by Rachael Phillips
Are you one of those people who knew, the moment you picked up a pencil in first grade and wrote your first ABC’s, that you would become a writer?
I’m not.I wanted to be a singer. And a missionary. And a ballerina wearing a poofy tutu.
In second grade, I did like writing poems and constructed little books of my poetry out of construction paper. For a few years, I produced a flurry of poems, plays and stories.But I never envisioned being a writer. Perhaps because, in my mind, real books were written by exalted human beings only a notch or two below godhood. And because writing was too much fun. At the ripe age of nine, I already had applied flawless evangelical logic to the possibility, namely: if you really liked doing something, God didn’t want you to do it.
So writing and wearing a poofy tutu went out the window. Singing could be rated as far more spiritual, so I figured God was okay with that—even if it was fun.Fast forward several decades. At that time, I was serving as a worship coordinator at a church with typical pastoral staff and administrative board—and a secretary who comprised the real power behind the outfit. She lined up all of us and decreed we each would produce an article for the new church newsletter by the tenth of each month.
Or else.No one wanted to spend his eternity locked in the deep, dark furnace room with Satan’s creepy-crawlies, so they complied. Me? I loved writing. The people in my congregation seemed to know I loved it. They passed my articles on to family and friends, patted me on the back, and told me I should write a book.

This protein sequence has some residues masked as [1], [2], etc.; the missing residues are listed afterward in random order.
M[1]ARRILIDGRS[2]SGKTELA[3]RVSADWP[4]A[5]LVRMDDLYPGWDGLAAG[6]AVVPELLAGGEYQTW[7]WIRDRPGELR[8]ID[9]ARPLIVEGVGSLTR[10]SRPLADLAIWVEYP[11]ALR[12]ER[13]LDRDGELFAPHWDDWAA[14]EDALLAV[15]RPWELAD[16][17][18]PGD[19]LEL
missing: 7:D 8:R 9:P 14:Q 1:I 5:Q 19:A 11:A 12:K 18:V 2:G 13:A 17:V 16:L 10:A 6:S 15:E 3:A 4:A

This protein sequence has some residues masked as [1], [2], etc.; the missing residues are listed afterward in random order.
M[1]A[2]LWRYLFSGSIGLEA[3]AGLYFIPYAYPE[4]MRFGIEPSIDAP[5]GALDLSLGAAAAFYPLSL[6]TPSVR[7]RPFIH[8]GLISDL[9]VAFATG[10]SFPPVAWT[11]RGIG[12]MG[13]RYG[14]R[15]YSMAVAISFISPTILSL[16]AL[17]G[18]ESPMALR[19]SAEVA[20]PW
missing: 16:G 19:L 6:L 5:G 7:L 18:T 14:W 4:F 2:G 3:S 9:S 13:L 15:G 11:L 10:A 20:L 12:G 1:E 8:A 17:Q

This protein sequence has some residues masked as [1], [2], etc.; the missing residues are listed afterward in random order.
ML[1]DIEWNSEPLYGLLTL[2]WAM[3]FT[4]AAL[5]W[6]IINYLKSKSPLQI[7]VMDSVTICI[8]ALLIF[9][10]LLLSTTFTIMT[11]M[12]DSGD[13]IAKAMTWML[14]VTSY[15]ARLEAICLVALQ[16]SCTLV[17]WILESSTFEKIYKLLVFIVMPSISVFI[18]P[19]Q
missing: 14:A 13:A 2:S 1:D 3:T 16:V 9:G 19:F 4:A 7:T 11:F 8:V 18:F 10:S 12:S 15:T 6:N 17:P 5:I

Right.A writing workshop flyer from a local college, a hometown editor in desperate need of articles so he wouldn’t have to write them, and encouraging friends all played a part in jump-starting my writing career, as well as the church secretary with a .45 in her desk drawer.
As I devoted increasing time and effort to writing, a few friends regarded it as a sort of mysterious disease I’d contracted. Before long, I’d feel better, get over it, and carry on life as usual.Fortunately, my husband didn’t see it that way. “God has given you a gift,” he said. “He’s made you a writer.”
He called me a writer.I couldn’t—even after I’d published four biographies. Somehow the word caught in my throat like a double negative.
Maybe because writing was too much fun, and if I actually called myself that, God might notice.He did. And He clapped for me.
He’s also offered plenty of constructive criticism. And plenty of life experience—much of it not so pleasant—that translated into writing fodder.But He has walked beside me every step of this writing journey.
How about you? How did your writing journey begin?